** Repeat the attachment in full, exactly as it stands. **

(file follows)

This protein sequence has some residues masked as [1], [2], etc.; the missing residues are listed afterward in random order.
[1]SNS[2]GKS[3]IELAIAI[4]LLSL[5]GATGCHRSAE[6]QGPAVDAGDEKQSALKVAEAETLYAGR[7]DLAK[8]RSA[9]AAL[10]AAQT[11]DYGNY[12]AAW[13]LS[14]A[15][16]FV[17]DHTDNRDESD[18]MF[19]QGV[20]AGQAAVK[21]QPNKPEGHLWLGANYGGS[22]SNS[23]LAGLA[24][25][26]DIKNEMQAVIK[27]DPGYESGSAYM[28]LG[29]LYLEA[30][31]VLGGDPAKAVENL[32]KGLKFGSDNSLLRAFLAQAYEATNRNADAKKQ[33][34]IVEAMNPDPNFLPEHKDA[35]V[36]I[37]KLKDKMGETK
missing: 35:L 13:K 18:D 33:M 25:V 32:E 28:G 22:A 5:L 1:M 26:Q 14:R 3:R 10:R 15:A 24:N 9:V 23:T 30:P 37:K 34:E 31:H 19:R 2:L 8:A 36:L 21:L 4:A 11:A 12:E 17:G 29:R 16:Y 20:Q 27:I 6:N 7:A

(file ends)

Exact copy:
This protein sequence has some residues masked as [1], [2], etc.; the missing residues are listed afterward in random order.
[1]SNS[2]GKS[3]IELAIAI[4]LLSL[5]GATGCHRSAE[6]QGPAVDAGDEKQSALKVAEAETLYAGR[7]DLAK[8]RSA[9]AAL[10]AAQT[11]DYGNY[12]AAW[13]LS[14]A[15][16]FV[17]DHTDNRDESD[18]MF[19]QGV[20]AGQAAVK[21]QPNKPEGHLWLGANYGGS[22]SNS[23]LAGLA[24][25][26]DIKNEMQAVIK[27]DPGYESGSAYM[28]LG[29]LYLEA[30][31]VLGGDPAKAVENL[32]KGLKFGSDNSLLRAFLAQAYEATNRNADAKKQ[33][34]IVEAMNPDPNFLPEHKDA[35]V[36]I[37]KLKDKMGETK
missing: 35:L 13:K 18:D 33:M 25:V 32:E 28:G 22:A 5:L 1:M 26:Q 14:R 3:R 10:R 15:A 24:N 9:V 23:T 30:P 37:K 34:E 31:H 19:R 2:L 8:A 36:L 21:L 4:A 11:A 12:E 17:G 29:R 16:Y 20:Q 27:I 6:N 7:A